Saturday, September 15, 2012

Adefovir therapy for chronic HBV safely, effectively discontinued after 4 to 5 years

Adefovir therapy for chronic HBV safely, effectively discontinued after 4 to 5 years

Hadziyannis SJ. Gastroenterology. 2012;143:629-636.

  • September 14, 2012
Most hepatitis B e antigen-negative patients with chronic HBV experienced sustained response to adefovir after 4 to 5 years of treatment, with many experiencing hepatitis B surface antigen loss, in a recent study.

In a prospective, cohort observational study, researchers evaluated 33 hepatitis B e antigen-negative (HBeAg-negative) patients with chronic HBV (CHB). All participants had undetectable HBV DNA levels and normal aminotransferase levels and had recently completed 4 to 5 years of treatment with adefovir dipivoxil (ADV). Alanine aminotransferase (ALT), hepatitis B surface antigen (HBsAg) and HBV DNA levels were recorded monthly for 6 months and then every 3 to 6 months for a median of 69 months (range 67-72 months).

Shortly after treatment discontinuation, virological relapse occurred in all participants, with 25 patients also experiencing biochemical relapse. For most participants, HBV DNA levels were highest in either the first (n=22) or second (n=7) month after treatment. Fifteen patients who relapsed subsequently received treatment with ADV or lamivudine and showed no evidence of liver decompensation. One patient experienced HBsAg loss.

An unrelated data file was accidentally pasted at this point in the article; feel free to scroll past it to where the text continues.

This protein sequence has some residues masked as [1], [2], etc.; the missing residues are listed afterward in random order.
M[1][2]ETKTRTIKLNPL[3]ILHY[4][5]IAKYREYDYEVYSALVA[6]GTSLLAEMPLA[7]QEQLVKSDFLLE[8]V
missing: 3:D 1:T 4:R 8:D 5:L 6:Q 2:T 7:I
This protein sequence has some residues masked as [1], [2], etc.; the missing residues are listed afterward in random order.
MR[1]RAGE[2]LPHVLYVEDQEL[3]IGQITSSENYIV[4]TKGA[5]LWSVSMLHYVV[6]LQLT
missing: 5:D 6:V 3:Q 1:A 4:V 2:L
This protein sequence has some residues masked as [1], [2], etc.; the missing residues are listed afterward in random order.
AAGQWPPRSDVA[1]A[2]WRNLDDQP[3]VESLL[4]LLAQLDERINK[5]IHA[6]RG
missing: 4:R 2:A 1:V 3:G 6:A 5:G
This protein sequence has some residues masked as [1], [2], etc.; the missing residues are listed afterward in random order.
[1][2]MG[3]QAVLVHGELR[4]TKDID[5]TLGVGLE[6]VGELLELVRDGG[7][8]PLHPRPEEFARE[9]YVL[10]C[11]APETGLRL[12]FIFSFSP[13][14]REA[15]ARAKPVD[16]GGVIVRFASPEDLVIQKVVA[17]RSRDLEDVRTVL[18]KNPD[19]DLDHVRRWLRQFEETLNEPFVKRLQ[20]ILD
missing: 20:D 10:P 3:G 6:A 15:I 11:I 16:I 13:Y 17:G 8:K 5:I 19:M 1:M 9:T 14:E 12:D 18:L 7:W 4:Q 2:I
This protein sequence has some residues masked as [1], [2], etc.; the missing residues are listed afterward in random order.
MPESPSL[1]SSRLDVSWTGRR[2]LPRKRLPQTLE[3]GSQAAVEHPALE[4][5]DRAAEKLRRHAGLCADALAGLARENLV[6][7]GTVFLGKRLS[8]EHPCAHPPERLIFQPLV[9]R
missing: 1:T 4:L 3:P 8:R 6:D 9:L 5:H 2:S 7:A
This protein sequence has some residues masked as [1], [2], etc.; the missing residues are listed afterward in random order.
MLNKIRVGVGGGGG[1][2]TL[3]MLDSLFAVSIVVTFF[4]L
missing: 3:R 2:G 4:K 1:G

No deaths occurred within the cohort, and no patients developed cirrhosis or hepatocellular carcinoma. Sustained response occurred in 18 patients during follow-up, including 13 who cleared HBsAg. Follow-up at 6-month intervals continued in patients who experienced HBsAg loss, with no reversal to positivity and nine participants seroconverting to antibody to HBsAg.

Multivariate analysis indicated associations between HBsAg clearance and higher ALT levels before (OR=1.02; P=.027) and after treatment (OR=1.29; P=.019); no re-treatment after ADV stoppage (OR=.027; P=.002), and lower HBsAg levels upon stopping treatment (OR=0.99; P=.033). Subsequent analyses with a model including the most significant variables indicated no statistically significant associations. Among 18 patients who did not receive additional antiviral therapy during ADV follow-up, only ALT levels after ADV treatment (OR=1.31; 95% CI, 1.02-1.69) were associated with HBsAg loss.

“Our study shows that effective 4- to 5-year treatment with ADV followed by drug discontinuation leads to HBsAg loss in approximately 40% of patients with well-compensated HBeAg-negative CHB,” the researchers wrote. “This is the highest rate of off-treatment HBsAg loss that has been achieved with any type of antiviral therapy in patients with CHB so far.”

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